Search and Rescue

Recently, drones have become an important tool in search and rescue efforts by the police, the Coast Guard, and other organizations. Drones are much less expensive than helicopters and can reach previously inaccessible locations. Also, drones can fly at all hours, use infrared or night vision technology, and keep rescuers out of danger in disaster situations.

For example, park rangers at the Grand Canyon are now using drones to search the nearly 2,000 square mile park when someone is reported missing. Currently, they have five drones and four certified operators and are planning to expand the program as technology develops.

“Our historic model was to take the helicopter to look and see,” said Grand Canyon chief ranger Matt Vandzura. But now, drones can offer “that same close look but without putting any people at risk. It has dramatically increased our ability to keep our people safe.”


Trends to Watch + Conclusion:

Some key industry trends to follow in the near future:

  • Software will dominate technological advancements. The physical aspects of drones can only be marginally improved. This means that the software used with drones will be a major focus for growth opportunities.
  • Like in many industries, Artificial Intelligence will be a disruptor. This is especially important as it impacts image recognition.
  • The effect of drone data will soon be made clear on companies’ financial statements. Once this data integration occurs, I imagine companies will invest even more in drone technology.
  • Regulations on Regulations. As some of these applications of drone technology develop, I wouldn’t be surprised to see even more battles between companies and regulatory agencies. In my opinion, privacy is a big concern that needs to be flushed out before this technology becomes widespread.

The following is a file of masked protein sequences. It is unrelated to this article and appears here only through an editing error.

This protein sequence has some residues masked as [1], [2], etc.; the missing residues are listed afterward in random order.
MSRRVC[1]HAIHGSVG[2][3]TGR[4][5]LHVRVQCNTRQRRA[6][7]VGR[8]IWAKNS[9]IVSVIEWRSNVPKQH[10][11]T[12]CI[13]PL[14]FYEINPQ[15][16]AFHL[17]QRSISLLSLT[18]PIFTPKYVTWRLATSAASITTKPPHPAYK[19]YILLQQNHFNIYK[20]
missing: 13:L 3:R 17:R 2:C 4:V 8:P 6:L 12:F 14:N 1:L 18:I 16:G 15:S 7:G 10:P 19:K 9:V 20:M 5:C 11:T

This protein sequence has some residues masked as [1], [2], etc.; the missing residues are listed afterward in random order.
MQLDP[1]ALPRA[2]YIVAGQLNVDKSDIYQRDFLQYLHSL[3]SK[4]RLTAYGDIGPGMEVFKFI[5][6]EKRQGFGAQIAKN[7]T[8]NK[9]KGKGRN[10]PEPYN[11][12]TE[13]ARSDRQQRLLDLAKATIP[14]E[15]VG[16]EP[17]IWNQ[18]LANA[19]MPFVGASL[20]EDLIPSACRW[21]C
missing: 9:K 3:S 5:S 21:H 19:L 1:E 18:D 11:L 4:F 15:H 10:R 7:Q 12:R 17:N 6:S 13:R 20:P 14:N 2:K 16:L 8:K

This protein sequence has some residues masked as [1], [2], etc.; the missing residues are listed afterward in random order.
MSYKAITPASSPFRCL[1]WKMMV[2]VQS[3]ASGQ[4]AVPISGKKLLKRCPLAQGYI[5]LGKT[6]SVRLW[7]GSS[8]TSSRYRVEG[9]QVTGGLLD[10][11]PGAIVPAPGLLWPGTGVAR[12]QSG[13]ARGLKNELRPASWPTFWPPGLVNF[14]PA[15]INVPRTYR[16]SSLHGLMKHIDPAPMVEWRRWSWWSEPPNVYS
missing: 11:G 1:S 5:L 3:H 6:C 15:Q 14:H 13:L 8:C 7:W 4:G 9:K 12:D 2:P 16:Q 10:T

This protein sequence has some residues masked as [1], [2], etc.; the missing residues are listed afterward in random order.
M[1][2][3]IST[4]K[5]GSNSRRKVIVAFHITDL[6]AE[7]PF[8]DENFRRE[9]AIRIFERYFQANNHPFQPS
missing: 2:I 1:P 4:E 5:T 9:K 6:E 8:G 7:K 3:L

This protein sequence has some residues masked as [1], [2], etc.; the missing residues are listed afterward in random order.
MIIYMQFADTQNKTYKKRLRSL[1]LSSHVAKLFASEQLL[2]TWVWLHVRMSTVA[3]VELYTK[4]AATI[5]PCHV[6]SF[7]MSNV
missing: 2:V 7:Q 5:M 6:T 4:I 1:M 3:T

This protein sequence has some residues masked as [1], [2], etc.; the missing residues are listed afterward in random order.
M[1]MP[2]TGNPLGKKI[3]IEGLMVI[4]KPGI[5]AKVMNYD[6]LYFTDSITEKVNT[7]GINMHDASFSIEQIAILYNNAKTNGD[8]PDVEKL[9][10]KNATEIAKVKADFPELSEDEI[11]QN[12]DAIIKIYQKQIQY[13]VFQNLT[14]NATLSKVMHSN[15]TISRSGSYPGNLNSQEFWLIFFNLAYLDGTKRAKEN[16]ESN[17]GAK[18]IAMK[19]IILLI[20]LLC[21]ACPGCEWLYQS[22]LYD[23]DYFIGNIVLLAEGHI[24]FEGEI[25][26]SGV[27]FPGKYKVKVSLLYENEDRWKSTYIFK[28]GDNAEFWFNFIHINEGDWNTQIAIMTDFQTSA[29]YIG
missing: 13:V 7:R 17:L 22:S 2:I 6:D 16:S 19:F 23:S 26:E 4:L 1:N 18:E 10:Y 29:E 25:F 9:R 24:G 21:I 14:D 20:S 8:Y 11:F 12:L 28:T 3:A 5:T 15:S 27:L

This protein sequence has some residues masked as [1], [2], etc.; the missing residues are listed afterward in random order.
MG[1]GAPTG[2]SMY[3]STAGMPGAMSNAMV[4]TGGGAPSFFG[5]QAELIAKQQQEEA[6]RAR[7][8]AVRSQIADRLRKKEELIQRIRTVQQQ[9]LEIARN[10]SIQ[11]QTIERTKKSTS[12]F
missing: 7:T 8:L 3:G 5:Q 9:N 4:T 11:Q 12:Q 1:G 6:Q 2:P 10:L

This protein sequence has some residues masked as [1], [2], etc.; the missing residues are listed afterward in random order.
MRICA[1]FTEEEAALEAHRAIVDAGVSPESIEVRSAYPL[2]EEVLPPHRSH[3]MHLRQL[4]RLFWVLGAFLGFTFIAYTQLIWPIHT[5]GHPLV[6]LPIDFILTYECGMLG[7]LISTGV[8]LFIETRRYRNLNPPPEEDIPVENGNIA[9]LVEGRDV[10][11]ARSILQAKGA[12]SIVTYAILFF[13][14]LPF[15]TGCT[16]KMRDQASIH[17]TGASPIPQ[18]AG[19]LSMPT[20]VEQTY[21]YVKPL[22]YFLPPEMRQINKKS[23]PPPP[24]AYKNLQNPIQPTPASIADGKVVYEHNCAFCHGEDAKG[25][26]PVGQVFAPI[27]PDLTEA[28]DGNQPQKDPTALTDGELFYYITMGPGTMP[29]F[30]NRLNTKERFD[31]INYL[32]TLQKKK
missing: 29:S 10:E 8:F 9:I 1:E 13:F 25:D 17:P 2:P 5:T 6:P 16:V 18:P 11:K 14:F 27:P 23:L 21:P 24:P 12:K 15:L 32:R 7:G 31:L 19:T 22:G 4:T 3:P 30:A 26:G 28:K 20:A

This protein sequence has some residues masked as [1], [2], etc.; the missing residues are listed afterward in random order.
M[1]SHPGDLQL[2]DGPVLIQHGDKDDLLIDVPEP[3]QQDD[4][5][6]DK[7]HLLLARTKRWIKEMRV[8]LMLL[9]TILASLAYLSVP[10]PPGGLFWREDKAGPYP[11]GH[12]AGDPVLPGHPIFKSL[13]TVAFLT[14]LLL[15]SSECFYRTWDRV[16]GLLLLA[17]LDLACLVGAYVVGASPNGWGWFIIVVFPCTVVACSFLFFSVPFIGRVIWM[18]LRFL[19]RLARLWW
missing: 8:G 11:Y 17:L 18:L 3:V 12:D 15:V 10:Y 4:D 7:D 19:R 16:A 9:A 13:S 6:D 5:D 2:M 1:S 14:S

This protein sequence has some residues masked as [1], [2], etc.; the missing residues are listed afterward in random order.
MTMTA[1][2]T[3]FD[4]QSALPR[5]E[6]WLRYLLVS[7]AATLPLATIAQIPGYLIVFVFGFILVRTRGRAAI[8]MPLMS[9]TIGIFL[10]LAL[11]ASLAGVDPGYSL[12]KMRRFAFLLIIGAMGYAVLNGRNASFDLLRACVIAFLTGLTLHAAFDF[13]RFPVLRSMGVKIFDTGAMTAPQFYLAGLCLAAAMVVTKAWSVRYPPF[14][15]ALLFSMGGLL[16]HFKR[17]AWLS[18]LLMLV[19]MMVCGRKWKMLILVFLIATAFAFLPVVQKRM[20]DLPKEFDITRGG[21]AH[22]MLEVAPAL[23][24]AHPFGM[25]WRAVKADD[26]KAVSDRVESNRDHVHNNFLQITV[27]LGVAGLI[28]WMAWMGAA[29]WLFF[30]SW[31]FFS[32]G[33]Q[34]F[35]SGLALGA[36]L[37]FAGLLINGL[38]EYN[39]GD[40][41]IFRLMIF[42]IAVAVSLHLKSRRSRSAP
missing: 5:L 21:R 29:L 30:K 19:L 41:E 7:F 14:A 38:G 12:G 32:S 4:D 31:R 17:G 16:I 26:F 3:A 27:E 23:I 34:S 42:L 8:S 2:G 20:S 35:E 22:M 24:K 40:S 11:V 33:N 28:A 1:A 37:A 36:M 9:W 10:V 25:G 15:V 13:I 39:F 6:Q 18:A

Through reading this post, I hope I have convinced you that drones are more useful than just being able taking cool pictures. (Although, that’s something pretty amazing as well!) In the tech industry, I wonder who will emerge as the leader in drone technology. On the trip, I want to ask companies such as Walmart and Google if they plan to enter the space. As of now, I would say Amazon has the lead but it’s certainly still anyone’s game.


  1. For True Ventures / Sequoia: Would you make an investment in a drone technology company, given the imminent regulatory hurdles?
  2. For Walmart: We all have seen Amazon explore drone delivery service. Is that a space you can see Walmart entering in the near future?
  3. For Airbnb: I have always been amazed at the quality of pictures of some famous listings. Could drones be used to take even better pictures, if they aren’t being used already?
Sources: Business Insider, The Balance, World Economic Forum, Chicago Tribune, CNET, Drone Analyst, Red Cross, Droney BeeComputer World

13 thoughts on “It’s a bird… it’s a plane… it’s a drone?

  1. Love this post, Kipp!
    Drones have such a wide variety of applications, combined with their accessibility, I agree that they may be the next big thing. After wide destruction in Hurricane Irma, companies were using drones throughout my family’s neighborhood to assess roof damage and give households repair quotes in a much more timely manner than if human employees were inspecting each roof.
    However, I feel that the challenge of regulation may really hinder this industry. From a legal standpoint, privacy and airway ownership may limit the usefulness of drone search ability. From a delivery standpoint, I’m curious where drones would land in cities and concerned about how easy it may be to steal packages/take down drones.

    Liked by 1 person